With swiftly rising spirits I anticipated how this bold new adaptation, for such it suddenly seemed to be, would develop. Perhaps the respectable London merchants the Gardiners would turn out to be Cornish wreckers swinging lanterns over the rocks by night to lead unsuspecting merchant ships to their doom. Mr Bennet might choke to death on a doubloon and his five daughters forcibly abduct Mr Collins and make him walk the plank. Charlotte Lucas could housekeep and cross-dress her way to the top of the British navy, drinking a bottle of wine every day as she went. Instead of running off with Wickham, Lydia Bennet could head up a failed mutiny & be abandoned in a whaleboat drifting on the Pacific with no parasol and nothing to eat but Kitty. For this, I thought, I am willing to bear Keira Knightley’s smirking, blank-eyed version of Elizabeth, Donald Sutherland’s glassy, senile Mr Bennet with incongruously glittering Beverley Hills bridgework, and all the boringly heavy hints about how hard an intelligent but impoverished woman’s lot was in c18, how critically important to make a good marriage, blah blah, zzzzzz.Read on!
I was mentally putting the finishing touches on how the dialogue ought to go - “Yarr, Darcy, I must have ye dance, ye whoreson bilge-drinker. I hate t’ see ye standin’ about by yourself in this mangy mannerrr. Ye had much better dance - or be keelhauled. Arr!” - when these enjoyable musings were spoilt by the arrival of a pair of ominously unsmutched Bingleys toting [Comeback Special Elvis] a Darcy about whom it must universally be acknowledged that he is not, and is unlikely to ever turn into, Colin Firth. How can such a thing be? Women all over the world are desperately trying to understand.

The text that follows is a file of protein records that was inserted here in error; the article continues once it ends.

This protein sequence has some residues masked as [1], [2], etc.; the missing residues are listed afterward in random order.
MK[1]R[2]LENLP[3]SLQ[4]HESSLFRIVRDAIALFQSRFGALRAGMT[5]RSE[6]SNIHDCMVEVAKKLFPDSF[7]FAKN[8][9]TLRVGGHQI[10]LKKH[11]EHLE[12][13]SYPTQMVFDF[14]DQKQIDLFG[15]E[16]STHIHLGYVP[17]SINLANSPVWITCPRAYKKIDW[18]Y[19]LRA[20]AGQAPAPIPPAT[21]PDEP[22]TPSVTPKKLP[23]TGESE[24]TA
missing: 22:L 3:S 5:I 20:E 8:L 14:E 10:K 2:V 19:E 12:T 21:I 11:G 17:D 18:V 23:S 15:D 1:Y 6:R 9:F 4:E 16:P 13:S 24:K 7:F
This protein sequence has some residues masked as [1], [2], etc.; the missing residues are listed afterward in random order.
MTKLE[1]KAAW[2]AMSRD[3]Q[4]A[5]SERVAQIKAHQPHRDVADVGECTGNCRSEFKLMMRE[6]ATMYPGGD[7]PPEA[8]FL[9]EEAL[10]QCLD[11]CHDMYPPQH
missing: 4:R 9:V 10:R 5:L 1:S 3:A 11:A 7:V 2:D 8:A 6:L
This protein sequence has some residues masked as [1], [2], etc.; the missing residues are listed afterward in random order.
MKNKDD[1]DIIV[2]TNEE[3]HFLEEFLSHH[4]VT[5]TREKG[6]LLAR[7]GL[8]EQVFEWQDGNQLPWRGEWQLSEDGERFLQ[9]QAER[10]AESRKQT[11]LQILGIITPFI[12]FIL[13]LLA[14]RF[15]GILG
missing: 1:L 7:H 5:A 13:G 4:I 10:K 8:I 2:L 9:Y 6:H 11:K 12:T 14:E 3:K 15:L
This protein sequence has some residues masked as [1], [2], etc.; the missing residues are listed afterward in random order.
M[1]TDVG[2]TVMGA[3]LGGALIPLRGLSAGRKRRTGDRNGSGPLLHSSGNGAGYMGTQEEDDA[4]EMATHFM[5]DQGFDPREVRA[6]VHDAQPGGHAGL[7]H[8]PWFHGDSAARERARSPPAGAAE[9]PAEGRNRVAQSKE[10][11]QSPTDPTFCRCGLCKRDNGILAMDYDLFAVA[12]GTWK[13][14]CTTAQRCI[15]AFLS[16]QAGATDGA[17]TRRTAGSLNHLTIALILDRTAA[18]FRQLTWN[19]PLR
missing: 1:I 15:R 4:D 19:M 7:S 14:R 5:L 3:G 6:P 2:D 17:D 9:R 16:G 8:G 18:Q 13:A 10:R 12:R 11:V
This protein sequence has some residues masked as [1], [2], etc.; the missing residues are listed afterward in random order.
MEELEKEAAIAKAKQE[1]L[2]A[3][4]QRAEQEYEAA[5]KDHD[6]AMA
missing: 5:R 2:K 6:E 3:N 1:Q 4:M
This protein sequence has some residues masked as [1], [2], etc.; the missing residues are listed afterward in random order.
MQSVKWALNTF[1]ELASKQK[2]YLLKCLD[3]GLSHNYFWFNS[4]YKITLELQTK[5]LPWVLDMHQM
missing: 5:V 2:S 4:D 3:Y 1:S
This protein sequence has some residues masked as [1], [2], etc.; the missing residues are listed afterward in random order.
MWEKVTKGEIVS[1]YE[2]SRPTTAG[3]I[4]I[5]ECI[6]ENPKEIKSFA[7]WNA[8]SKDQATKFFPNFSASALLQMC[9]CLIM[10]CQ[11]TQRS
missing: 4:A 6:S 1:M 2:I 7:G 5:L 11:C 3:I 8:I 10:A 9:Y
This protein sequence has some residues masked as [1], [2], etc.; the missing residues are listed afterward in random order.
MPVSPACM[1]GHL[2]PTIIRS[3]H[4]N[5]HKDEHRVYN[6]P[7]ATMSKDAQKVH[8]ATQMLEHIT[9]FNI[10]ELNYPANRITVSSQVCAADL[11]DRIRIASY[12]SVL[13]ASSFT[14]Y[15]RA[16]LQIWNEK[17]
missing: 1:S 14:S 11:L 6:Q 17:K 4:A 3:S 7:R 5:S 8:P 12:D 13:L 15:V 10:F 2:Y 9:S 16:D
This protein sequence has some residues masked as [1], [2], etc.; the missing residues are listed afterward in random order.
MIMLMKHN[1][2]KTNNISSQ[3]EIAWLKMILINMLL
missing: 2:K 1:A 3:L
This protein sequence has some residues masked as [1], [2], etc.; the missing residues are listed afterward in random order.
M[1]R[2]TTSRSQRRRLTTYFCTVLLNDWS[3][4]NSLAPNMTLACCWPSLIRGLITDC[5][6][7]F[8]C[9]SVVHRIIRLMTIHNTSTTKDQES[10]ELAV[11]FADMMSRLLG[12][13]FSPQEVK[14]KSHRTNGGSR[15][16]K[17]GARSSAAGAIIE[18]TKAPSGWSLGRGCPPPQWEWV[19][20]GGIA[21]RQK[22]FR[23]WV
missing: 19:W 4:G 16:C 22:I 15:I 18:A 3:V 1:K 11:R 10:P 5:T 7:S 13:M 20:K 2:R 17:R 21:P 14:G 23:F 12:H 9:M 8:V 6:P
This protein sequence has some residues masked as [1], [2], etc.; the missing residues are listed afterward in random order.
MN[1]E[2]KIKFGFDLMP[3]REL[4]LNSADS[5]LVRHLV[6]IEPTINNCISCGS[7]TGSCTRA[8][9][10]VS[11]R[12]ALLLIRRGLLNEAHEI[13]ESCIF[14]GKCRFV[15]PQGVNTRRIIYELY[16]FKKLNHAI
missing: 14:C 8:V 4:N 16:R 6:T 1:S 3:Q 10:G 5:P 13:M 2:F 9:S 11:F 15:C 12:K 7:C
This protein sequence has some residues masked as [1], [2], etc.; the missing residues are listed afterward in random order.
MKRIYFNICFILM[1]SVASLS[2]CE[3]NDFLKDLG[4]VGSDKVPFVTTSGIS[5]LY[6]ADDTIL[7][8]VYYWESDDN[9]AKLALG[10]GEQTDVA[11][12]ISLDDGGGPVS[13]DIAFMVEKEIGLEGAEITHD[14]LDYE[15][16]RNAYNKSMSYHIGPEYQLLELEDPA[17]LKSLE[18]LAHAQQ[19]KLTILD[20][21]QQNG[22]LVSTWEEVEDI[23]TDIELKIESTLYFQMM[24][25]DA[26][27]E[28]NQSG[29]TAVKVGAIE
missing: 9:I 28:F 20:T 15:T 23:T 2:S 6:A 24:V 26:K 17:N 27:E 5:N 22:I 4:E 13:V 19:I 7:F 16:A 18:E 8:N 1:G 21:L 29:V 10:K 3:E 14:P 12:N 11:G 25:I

As my salty dreams faded and the movie inexorably ground on, I began to think that demonstrating the utter irrelevance of Colin Firth to its universe is indeed the chief motive of Pride and Prejudice ‘05 (that and making a squillion million, of course.) The movie is too conscious of the 1996 TV serial: it wants to duplicate that version’s success, but without acknowledging it as an honourable and still impressive precursor. The film makes a long string of adaptational choices and decisions which have no purpose I could guess at other than to drive the BBC / A&E series out of everyone’s minds. (A bit like telling a person not to think of an elephant.) And so some seriously self-defeating innovations are introduced.
31 October 2005
Ahoy, it be a trrruth uni’ersally acknowledged...
Over at The Valve, Laura Carroll (of Sorrow at Sills Bend) has effectively shaken me out of the doldrums with her witty and incisive critique of the latest adaptation of Pride and Prejudice: